The Talented Mr. Ripley (1999) Film Review A+

The Talented Mr. Ripley

“Ripley” is Anthony Minghella’s masterpiece. The director’s pitch-perfect adaptation of Patricia Highsmith’s 1955 novel boasts not only Matt Damon’s best performance as the sociopathic Tom Ripley but stunning turns by both Philip Seymour Hoffman and Jude Law.

Not being a massive fan of “The English Patient” (I’m with Elaine on this one), for me, “Ripley” is Minghella’s most outstanding achievement.

It’s also a deliciously queer movie with Damon’s sociopathic Tom Ripley pining for Law’s wealthy and spoiled Dickie Greenlief, only to be rebuffed. At that moment on the boat, Tom does what Tom does best. He kills Dickie and then assumes his identity.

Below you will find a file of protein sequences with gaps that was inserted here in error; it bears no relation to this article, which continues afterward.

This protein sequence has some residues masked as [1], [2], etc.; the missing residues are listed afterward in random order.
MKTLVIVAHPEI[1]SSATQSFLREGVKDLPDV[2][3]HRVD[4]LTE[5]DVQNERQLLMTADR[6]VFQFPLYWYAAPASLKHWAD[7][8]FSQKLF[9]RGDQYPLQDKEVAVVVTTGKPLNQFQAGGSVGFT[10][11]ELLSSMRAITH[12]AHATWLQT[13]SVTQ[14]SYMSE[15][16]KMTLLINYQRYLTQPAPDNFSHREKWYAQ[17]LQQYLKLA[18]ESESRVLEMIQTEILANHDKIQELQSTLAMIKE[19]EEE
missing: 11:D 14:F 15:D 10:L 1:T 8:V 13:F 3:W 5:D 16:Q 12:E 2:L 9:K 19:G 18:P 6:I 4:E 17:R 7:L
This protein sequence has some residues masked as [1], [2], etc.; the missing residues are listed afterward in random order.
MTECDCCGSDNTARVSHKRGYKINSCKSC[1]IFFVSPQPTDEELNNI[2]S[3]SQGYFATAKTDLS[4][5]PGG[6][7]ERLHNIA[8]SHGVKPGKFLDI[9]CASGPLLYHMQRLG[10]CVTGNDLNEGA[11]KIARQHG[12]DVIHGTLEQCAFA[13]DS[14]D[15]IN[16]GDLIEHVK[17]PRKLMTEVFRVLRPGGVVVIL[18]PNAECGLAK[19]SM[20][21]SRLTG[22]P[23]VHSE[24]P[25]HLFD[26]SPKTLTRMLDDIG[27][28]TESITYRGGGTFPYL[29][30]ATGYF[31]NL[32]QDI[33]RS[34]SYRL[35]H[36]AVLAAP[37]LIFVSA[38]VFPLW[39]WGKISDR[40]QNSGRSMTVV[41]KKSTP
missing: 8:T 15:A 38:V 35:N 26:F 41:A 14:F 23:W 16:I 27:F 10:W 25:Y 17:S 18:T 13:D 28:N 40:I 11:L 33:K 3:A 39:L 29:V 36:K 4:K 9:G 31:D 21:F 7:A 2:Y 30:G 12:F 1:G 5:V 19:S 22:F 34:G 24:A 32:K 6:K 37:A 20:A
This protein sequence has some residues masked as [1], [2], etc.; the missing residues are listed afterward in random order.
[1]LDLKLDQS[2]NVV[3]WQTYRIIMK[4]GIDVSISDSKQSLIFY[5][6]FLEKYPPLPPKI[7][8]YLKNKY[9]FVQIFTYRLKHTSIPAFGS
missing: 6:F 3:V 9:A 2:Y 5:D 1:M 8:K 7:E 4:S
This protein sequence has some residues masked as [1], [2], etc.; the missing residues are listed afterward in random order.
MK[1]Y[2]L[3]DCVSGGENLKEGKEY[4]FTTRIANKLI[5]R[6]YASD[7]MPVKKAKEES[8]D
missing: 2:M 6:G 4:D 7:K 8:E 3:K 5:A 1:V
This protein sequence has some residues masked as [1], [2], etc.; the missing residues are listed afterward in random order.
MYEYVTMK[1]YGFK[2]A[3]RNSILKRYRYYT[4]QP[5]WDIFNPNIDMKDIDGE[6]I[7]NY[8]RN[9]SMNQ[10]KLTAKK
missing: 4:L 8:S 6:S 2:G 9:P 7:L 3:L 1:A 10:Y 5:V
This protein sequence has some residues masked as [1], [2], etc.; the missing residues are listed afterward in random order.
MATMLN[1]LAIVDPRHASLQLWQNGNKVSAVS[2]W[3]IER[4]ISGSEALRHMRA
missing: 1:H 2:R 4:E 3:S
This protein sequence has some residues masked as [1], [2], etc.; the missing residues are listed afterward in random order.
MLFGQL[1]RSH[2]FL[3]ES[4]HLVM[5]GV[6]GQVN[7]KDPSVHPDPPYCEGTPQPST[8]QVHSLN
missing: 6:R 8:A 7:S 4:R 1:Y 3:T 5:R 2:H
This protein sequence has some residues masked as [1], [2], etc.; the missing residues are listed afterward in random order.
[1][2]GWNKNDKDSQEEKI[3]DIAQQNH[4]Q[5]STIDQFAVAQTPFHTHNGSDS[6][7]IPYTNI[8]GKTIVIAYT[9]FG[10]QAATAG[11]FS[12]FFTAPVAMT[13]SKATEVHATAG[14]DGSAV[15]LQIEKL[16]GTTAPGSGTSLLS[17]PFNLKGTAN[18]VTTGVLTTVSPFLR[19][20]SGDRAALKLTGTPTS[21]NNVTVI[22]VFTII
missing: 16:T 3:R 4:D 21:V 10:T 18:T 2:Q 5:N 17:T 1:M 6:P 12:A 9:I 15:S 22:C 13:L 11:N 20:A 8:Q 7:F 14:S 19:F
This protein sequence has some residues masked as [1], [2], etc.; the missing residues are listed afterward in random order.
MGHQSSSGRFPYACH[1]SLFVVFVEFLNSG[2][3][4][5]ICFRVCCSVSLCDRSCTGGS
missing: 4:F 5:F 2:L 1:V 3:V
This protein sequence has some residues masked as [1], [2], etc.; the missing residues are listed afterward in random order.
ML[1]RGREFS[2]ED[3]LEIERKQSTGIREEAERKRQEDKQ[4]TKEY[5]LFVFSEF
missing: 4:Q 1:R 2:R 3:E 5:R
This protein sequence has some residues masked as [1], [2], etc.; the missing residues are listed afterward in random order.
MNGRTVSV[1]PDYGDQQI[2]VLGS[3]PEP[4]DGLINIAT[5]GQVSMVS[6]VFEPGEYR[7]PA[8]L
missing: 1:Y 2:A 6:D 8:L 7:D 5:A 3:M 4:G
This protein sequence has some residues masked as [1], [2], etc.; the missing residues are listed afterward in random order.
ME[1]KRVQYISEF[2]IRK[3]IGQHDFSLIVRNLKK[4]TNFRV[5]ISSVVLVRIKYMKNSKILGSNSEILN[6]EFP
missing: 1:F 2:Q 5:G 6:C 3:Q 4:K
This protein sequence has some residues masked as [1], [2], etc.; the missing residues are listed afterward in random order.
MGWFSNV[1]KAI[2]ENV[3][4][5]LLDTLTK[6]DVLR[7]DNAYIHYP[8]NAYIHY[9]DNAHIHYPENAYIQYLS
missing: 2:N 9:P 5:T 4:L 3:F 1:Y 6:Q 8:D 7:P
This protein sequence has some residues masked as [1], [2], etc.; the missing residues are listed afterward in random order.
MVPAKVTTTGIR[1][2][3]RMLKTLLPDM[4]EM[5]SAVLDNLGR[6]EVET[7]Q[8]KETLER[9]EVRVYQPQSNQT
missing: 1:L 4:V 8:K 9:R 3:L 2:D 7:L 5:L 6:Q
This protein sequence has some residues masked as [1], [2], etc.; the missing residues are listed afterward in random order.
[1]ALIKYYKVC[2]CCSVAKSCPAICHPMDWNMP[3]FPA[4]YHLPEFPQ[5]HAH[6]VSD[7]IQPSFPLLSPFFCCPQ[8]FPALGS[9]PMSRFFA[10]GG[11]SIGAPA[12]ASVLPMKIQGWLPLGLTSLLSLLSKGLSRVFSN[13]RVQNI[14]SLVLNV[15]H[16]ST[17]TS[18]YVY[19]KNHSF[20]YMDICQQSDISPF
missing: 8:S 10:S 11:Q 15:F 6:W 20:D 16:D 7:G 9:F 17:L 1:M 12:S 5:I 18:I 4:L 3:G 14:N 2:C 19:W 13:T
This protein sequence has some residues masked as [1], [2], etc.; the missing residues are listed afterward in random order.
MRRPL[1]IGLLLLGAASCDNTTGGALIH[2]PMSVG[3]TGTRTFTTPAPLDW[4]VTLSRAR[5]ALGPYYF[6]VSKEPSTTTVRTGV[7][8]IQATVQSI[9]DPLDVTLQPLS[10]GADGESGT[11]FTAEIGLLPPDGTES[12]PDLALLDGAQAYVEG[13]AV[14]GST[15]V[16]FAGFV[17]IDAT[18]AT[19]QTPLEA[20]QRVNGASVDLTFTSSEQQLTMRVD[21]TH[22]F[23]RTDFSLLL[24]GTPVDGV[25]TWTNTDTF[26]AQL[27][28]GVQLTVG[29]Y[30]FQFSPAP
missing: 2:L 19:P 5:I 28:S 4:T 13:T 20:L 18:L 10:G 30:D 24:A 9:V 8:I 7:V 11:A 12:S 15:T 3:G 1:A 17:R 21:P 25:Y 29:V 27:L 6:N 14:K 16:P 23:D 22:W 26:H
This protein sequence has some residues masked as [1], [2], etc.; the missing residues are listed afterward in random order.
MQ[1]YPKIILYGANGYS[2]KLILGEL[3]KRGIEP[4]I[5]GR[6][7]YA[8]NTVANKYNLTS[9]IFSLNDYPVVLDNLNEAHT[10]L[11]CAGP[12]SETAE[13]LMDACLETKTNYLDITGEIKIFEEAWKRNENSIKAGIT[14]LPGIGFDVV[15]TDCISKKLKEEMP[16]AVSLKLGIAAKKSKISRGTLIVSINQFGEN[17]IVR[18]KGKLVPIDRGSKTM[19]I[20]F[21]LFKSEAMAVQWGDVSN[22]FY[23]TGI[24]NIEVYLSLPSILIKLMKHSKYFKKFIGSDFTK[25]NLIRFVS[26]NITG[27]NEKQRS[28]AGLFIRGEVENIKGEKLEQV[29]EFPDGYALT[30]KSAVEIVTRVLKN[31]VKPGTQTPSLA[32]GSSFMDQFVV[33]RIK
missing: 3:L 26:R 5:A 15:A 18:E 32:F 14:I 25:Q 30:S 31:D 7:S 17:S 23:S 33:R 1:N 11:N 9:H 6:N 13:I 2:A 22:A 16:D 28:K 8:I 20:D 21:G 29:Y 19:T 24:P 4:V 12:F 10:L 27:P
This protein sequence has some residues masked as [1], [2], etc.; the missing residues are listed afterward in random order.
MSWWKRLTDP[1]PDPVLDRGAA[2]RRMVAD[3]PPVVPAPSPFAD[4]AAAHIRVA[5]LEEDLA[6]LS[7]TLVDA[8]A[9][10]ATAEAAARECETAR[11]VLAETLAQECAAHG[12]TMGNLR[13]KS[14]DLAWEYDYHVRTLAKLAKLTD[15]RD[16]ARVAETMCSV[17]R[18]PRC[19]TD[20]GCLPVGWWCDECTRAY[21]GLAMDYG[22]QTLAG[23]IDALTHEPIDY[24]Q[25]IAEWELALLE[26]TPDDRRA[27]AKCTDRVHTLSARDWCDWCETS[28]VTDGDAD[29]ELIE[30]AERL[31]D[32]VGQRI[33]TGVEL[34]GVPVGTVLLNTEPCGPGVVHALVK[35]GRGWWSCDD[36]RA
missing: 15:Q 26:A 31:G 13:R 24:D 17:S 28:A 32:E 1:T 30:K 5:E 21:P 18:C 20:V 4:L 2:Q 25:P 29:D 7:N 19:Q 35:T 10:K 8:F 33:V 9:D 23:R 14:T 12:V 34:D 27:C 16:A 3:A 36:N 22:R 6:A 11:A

Damon and Law are at their most beautiful in this movie, and Damon’s long walk across the Italian beach with his tight yellow trunks is one of the great moments in LGBTQ+ cinema.

Tom also has two other gay characters to deal with. Freddie (Philip Seymour Hoffmann giving the movie’s best performance in an Ocean of great performances) Dickie’s best friend and possibly lover (like Tom, he was also madly in love with Dickie) is getting too suspicious, so Tom has to kill him.

At the film’s end, Tom genuinely cares for his new crush, Peter (Jack Davenport). They are on a luxury cruise with a gorgeous suite. Unfortunately, Cate Blanchett’s surprise arrival on board means that Peter has to go, strangled with a deluxe scarf.

The stunning cinematography is by John Seale, who started his career as Russell Boyd’s camera operator on Peter Weir’s “Picnic at Hanging Rock.”

The memorable score is by Gabriel Yared.


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